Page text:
Bulgaria Energy Minister Vows Transparent Talks with US Tie-In Eying Belene NPPEnergy | September 30, 2012, Sunday // 13:32| views
Energy Minister Delyan Dobrev expects to receive information about Global Power Consortium from the US Department of Energy next week. Photo by BGNES
Delyan Dobrev, Minister of Economy, Energy and Tourism, expects a response next week from the US Department of Energy on Global Power Consortium, the US tie-in interested in building the Belene NPP.
Speaking in the Black Sea city of Varna on Saturday, he explained that Global Power Consortium could prove 'not serious enough' for the 2,000 MW nuclear plant project.
He added that Bulgaria was ready to hold talks with any other potential investors who came up.
He told journalists that his first meeting with Global Power Consortium had taken place last Wednesday during the sitting of the Parliamentary Economic Committee in Parliament.
Dobrev specified that prior meetings on the matter had been held at NEK and at the Bulgarian Energy Holding (BEH).
Asked to confirm whether a company was being sought to evaluate the project's assets and liabilities, he said that the procedure should have been carried out in 2004.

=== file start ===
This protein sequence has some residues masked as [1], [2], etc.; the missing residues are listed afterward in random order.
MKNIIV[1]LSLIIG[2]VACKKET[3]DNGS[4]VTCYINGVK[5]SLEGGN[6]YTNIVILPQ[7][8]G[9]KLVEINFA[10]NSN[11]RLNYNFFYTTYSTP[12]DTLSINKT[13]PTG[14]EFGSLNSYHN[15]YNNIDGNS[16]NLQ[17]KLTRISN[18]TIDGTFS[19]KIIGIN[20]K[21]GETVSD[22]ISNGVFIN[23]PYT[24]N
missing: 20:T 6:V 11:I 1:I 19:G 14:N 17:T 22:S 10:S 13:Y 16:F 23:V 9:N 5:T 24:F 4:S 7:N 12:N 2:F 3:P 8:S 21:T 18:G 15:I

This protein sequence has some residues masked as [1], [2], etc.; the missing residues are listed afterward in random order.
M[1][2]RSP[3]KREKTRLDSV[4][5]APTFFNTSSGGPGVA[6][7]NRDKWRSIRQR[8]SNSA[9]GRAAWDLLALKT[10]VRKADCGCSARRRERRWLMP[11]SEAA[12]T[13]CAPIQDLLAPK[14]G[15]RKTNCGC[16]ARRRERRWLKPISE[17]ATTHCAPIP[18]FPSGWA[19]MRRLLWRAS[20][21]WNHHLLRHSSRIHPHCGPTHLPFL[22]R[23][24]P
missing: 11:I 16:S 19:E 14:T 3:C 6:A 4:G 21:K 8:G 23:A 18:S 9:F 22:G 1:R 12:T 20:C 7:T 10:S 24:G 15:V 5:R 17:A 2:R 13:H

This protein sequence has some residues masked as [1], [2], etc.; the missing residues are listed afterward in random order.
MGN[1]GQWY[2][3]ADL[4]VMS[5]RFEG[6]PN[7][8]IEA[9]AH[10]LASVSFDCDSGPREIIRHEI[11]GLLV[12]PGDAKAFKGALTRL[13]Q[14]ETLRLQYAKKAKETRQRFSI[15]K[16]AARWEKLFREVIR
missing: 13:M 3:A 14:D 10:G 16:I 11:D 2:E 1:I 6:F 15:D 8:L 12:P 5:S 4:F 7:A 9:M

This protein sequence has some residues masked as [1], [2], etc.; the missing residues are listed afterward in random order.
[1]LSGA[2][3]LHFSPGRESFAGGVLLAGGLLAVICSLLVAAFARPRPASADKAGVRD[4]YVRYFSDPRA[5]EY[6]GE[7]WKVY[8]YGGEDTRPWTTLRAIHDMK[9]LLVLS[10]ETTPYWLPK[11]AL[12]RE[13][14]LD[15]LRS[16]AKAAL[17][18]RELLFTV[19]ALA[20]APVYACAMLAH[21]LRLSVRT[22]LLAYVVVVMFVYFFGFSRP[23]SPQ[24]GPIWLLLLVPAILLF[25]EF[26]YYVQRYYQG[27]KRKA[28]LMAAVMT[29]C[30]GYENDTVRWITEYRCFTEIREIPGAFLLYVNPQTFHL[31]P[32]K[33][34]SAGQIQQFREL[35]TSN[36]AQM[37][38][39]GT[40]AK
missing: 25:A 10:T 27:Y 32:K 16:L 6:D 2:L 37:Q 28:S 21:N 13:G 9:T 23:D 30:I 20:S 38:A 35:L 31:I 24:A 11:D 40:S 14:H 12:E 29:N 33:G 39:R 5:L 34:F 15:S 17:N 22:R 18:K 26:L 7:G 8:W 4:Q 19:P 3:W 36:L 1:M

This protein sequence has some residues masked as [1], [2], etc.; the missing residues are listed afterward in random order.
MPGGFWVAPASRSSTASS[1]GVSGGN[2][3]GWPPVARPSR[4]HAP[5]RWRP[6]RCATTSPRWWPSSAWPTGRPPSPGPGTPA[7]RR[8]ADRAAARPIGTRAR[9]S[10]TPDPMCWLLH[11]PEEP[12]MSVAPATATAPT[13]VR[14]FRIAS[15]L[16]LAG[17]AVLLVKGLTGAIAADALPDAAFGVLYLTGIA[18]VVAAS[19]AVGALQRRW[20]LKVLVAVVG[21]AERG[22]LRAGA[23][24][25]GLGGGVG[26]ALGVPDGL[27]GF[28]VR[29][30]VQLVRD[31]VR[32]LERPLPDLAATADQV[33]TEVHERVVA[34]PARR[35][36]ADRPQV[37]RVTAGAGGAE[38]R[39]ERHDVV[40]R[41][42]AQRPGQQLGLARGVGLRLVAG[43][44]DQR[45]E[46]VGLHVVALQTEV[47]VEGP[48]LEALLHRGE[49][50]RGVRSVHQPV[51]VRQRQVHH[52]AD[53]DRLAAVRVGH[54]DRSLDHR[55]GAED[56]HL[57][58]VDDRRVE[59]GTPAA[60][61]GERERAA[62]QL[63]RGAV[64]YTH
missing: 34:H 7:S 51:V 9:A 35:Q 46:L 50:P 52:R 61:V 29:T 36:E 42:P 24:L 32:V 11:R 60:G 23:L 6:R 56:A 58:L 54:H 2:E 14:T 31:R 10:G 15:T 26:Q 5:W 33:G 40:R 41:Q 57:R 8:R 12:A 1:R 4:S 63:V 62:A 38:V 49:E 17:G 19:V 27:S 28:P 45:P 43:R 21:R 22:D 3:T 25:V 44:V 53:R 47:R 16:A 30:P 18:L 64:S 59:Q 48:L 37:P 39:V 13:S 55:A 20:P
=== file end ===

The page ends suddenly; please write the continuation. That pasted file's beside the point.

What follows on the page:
Dobrev claimed that the evaluation had been deliberately evaded in order to make the National Electric Company (NEK) pay for Belene NPP until it was brought to its knees, which had eventually happened, forcing the state-owned firm to take huge loans.
Bulgaria's Energy Minister made clear that no major developments were expected in the next year on the arbitrage proceedings involving the EUR 1 B claim against NEK at the International Court of Arbitration in Paris.
The largely unknown US enterprise Global Power Consortium's interest in the construction of the 2000 MW Belene was made public in Sofia on Wednesday by a representative of the entity, Samuel Reddy, who said he had presented an offer to Bulgarian Minister of Economy, Energy, and Tourism Delyan Dobrev.
According to Samuel Reddy, the alleged Global Power Consortium is currently negotiating with Russian state company Atomstroyexport, which was supposed to build the NPP in Belene.
Immediately after Reddy's announcement on Wednesday, Rosatom's subsidiary Atomstroyexport denied being in talks with it for taking over the abandoned project for Bulgaria's Belene NPP.
Bulgaria's government is currently tangled up in a EUR 1 B dispute with Russia over the termination of the Belene project. It is unclear how the GPC offer to "build" the NPP will affect the dispute.
In mid-July 2011, Russia's state nuclear company Atomstroyexport took Bulgaria's NEK to an arbitration court for EUR 58 M over delayed payments for its work on two nuclear reactors.
The next day the Bulgarian company said it was ready to strike back with a EUR 61 M counter claim against Atomstroyexport over delayed payments for purchases of old equipment for the plant, worth about EUR 300 M.
Three months later, on September 11, Rosatom Corp., Russia's state-run nuclear company, increased the claim against Bulgaria's NEK from EUR 58 M to EUR 1 B.
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